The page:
The targeting of conservatives by the IRS started earlier and was more extensive than the IRS acknowledged last week, according to a draft IRS inspector general report obtained by ABC News.
As we reported on “Good Morning America” this morning, the IRS began targeting “Tea Party or similar organizations” in March 2010. That was when the Cincinnati-based IRS unit responsible for overseeing the applications for tax exempt status starting using the phrases “Tea Party,” “patriots” and “9/12? to search for applications warranting greater scrutiny.
During this first phase, 10 Tea Party cases were identified. By April of 2010, 18 Tea Party organizations were targeted, including three that had already been approved for tax-exempt status.
By June 2011, the unit had flagged over 100 Tea Party-related applications and the criteria used to scrutinize organizations had grown considerably, flagging not just “Tea Party” or “Patriot” in group names, but also groups that were working on issues like “government debt,” “taxes” and even organizations making statements that “criticize how the country is being run.”
ABC shared an appendix to the IRS IG report (not the whole report), which details the timeline of events [PDF]. The contents of the timeline are telling:
The word “Director” appears 35 times in the timeline.
The word “Manager” appears 56 times in the timeline.
The word “Headquarters” appears 5 times in the timeline.
The word “Counsel” appears 4 times in the timeline.
Two additional items are worth noting. First, this was no “rogue” operation. IRS employees were trained in how to target conservative groups, and official “be on the lookout for” guidelines were worked through many layers of bureaucracy:
June 7, 2010 – Determinations Unit began training its specialists on emerging issues to watch for, including an emerging issue referred to as Tea Party Cases.
May 8, 2012 – The Determinations Unit Program Manager was informed that EO function Headquarters office employees planned to visit Cincinnati, Ohio, to provide training on cases and perform a review of the cases to recommend what additional actions, if any, were needed to make a determination.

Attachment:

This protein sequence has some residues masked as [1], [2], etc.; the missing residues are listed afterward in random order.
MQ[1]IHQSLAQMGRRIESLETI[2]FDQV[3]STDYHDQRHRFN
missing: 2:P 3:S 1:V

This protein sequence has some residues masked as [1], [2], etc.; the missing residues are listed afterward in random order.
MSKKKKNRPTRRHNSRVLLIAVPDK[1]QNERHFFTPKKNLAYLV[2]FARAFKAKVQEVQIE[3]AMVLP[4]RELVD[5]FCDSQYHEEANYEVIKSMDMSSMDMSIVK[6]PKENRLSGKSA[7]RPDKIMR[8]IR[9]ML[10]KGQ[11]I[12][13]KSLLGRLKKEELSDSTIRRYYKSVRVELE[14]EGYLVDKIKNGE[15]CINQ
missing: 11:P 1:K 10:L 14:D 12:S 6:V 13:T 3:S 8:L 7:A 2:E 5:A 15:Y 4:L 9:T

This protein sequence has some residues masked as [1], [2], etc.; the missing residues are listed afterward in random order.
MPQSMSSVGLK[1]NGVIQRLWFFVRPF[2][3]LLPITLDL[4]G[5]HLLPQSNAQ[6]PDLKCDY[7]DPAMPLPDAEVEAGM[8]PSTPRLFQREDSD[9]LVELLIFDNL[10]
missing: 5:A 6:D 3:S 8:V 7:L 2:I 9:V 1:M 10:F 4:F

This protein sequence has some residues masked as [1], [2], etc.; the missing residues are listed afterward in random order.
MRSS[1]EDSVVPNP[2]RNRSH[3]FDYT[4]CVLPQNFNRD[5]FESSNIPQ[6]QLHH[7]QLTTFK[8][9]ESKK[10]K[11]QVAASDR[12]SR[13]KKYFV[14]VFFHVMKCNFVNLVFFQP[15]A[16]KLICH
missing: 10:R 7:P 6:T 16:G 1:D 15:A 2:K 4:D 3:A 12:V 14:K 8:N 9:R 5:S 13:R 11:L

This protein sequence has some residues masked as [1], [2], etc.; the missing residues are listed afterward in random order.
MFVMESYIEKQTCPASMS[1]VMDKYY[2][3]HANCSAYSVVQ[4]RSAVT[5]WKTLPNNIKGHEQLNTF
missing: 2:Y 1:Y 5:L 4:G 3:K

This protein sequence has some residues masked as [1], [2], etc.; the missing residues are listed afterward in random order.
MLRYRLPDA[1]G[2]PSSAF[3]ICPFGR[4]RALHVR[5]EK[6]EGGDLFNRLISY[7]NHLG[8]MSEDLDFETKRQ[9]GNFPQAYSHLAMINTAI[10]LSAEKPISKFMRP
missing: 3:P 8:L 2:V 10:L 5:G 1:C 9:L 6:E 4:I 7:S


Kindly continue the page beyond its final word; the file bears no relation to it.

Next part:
May 14–15, 2012 – Training was held in Cincinnati, Ohio, on how to process identified potential political cases. The Senior Technical Advisor to the Director, EO, took over coordination of the team of specialists from the Determinations Unit.
Second, one of the most objectionable items requested from Tea Party-type groups was donor lists. The IG timeline shows that earlier this year the agency changed course on that requirement (while keeping the targeting program on track) by essentially telling groups that complained, “nevermind:”
May 21, 2012 The EO function determined that the requested donor information could be destroyed or returned to the applicant if not used to make the final determination of tax-exempt status. It does not need to be kept in the administrative file. A letter would be issued to the organizations informing them that the donor information was destroyed.
May 24, 2012 A telephone call script was developed to inform some organizations that had not responded to the additional information requests that it was not necessary to send the requested information and that their applications had been approved. Also, an additional paragraph was developed for the determination letter.
President Obama today expressed that the charge was “outrageous” and that those responsible had to “have to be held fully accountable.”
For what it’s worth, he said the same thing about Benghazi…